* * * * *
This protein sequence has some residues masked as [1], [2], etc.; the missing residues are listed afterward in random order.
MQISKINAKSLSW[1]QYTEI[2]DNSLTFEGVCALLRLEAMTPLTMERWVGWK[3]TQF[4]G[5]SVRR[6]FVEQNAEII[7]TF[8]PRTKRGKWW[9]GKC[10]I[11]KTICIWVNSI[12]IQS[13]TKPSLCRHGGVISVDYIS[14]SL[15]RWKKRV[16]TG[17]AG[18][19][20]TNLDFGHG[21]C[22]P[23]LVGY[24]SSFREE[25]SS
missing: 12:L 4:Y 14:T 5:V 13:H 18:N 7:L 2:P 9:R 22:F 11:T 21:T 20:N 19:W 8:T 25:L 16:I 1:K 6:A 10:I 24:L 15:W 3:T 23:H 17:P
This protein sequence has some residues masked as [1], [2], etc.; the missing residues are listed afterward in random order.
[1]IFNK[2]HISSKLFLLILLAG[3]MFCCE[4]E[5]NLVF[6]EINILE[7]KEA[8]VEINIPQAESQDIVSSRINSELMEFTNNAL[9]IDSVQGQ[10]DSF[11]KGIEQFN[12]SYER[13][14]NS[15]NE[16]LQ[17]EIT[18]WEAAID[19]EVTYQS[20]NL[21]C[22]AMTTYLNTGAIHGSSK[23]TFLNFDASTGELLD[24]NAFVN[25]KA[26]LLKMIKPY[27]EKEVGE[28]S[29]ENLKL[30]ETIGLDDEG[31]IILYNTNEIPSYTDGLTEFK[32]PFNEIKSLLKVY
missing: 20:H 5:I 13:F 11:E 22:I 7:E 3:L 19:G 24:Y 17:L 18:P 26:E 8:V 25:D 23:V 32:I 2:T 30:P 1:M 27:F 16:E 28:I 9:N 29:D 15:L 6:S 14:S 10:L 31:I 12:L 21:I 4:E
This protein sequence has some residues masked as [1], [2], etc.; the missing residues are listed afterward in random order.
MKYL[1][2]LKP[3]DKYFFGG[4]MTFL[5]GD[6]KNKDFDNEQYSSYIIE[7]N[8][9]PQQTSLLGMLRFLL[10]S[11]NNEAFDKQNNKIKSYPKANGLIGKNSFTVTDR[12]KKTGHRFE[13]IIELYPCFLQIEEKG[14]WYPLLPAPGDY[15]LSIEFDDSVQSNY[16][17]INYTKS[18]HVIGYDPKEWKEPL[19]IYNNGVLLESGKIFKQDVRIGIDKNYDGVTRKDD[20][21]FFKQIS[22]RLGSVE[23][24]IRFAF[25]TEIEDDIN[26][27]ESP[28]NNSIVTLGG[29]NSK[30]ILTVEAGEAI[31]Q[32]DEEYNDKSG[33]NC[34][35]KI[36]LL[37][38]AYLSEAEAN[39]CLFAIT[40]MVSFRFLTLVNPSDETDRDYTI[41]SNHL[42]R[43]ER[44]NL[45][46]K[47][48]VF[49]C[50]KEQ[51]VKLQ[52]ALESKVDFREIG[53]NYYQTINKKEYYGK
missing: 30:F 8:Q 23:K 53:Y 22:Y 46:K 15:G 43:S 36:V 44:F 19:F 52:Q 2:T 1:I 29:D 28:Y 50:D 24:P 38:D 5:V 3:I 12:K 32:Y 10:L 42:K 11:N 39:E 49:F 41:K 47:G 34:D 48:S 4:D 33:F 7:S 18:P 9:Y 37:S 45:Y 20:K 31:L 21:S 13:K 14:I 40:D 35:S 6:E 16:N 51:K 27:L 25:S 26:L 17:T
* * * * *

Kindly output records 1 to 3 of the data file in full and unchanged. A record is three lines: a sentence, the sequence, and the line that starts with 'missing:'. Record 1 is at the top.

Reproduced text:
This protein sequence has some residues masked as [1], [2], etc.; the missing residues are listed afterward in random order.
MQISKINAKSLSW[1]QYTEI[2]DNSLTFEGVCALLRLEAMTPLTMERWVGWK[3]TQF[4]G[5]SVRR[6]FVEQNAEII[7]TF[8]PRTKRGKWW[9]GKC[10]I[11]KTICIWVNSI[12]IQS[13]TKPSLCRHGGVISVDYIS[14]SL[15]RWKKRV[16]TG[17]AG[18][19][20]TNLDFGHG[21]C[22]P[23]LVGY[24]SSFREE[25]SS
missing: 12:L 4:Y 14:T 5:V 13:H 18:N 7:L 2:P 9:R 22:F 11:T 21:T 20:N 19:W 8:T 25:L 16:I 1:K 6:A 10:I 24:L 15:W 3:T 23:H 17:P
This protein sequence has some residues masked as [1], [2], etc.; the missing residues are listed afterward in random order.
[1]IFNK[2]HISSKLFLLILLAG[3]MFCCE[4]E[5]NLVF[6]EINILE[7]KEA[8]VEINIPQAESQDIVSSRINSELMEFTNNAL[9]IDSVQGQ[10]DSF[11]KGIEQFN[12]SYER[13][14]NS[15]NE[16]LQ[17]EIT[18]WEAAID[19]EVTYQS[20]NL[21]C[22]AMTTYLNTGAIHGSSK[23]TFLNFDASTGELLD[24]NAFVN[25]KA[26]LLKMIKPY[27]EKEVGE[28]S[29]ENLKL[30]ETIGLDDEG[31]IILYNTNEIPSYTDGLTEFK[32]PFNEIKSLLKVY
missing: 20:H 5:I 13:F 11:E 22:I 7:E 3:L 19:G 24:Y 17:L 18:P 26:E 8:V 25:D 23:V 32:I 2:T 30:P 1:M 27:F 16:E 28:I 9:N 29:D 15:L 6:S 14:S 10:L 31:I 12:L 21:I 4:E
This protein sequence has some residues masked as [1], [2], etc.; the missing residues are listed afterward in random order.
MKYL[1][2]LKP[3]DKYFFGG[4]MTFL[5]GD[6]KNKDFDNEQYSSYIIE[7]N[8][9]PQQTSLLGMLRFLL[10]S[11]NNEAFDKQNNKIKSYPKANGLIGKNSFTVTDR[12]KKTGHRFE[13]IIELYPCFLQIEEKG[14]WYPLLPAPGDY[15]LSIEFDDSVQSNY[16][17]INYTKS[18]HVIGYDPKEWKEPL[19]IYNNGVLLESGKIFKQDVRIGIDKNYDGVTRKDD[20][21]FFKQIS[22]RLGSVE[23][24]IRFAF[25]TEIEDDIN[26][27]ESP[28]NNSIVTLGG[29]NSK[30]ILTVEAGEAI[31]Q[32]DEEYNDKSG[33]NC[34][35]KI[36]LL[37][38]AYLSEAEAN[39]CLFAIT[40]MVSFRFLTLVNPSDETDRDYTI[41]SNHL[42]R[43]ER[44]NL[45][46]K[47][48]VF[49]C[50]KEQ[51]VKLQ[52]ALESKVDFREIG[53]NYYQTINKKEYYGK
missing: 30:F 8:Q 23:K 53:Y 22:Y 46:K 15:G 43:S 36:V 44:F 19:F 52:Q 2:T 1:I 29:D 28:Y 50:D 24:P 38:D 5:V 3:I 12:K 32:Y 10:L 42:K 11:N 39:E 49:F 41:K 47:G 34:D 48:S 4:D 33:F 7:S 18:P 9:Y 37:S 45:Y 20:K 31:L 21:S 13:K 14:I 40:D 35:S 6:E 16:N 51:K 27:L 25:S 26:L 17:T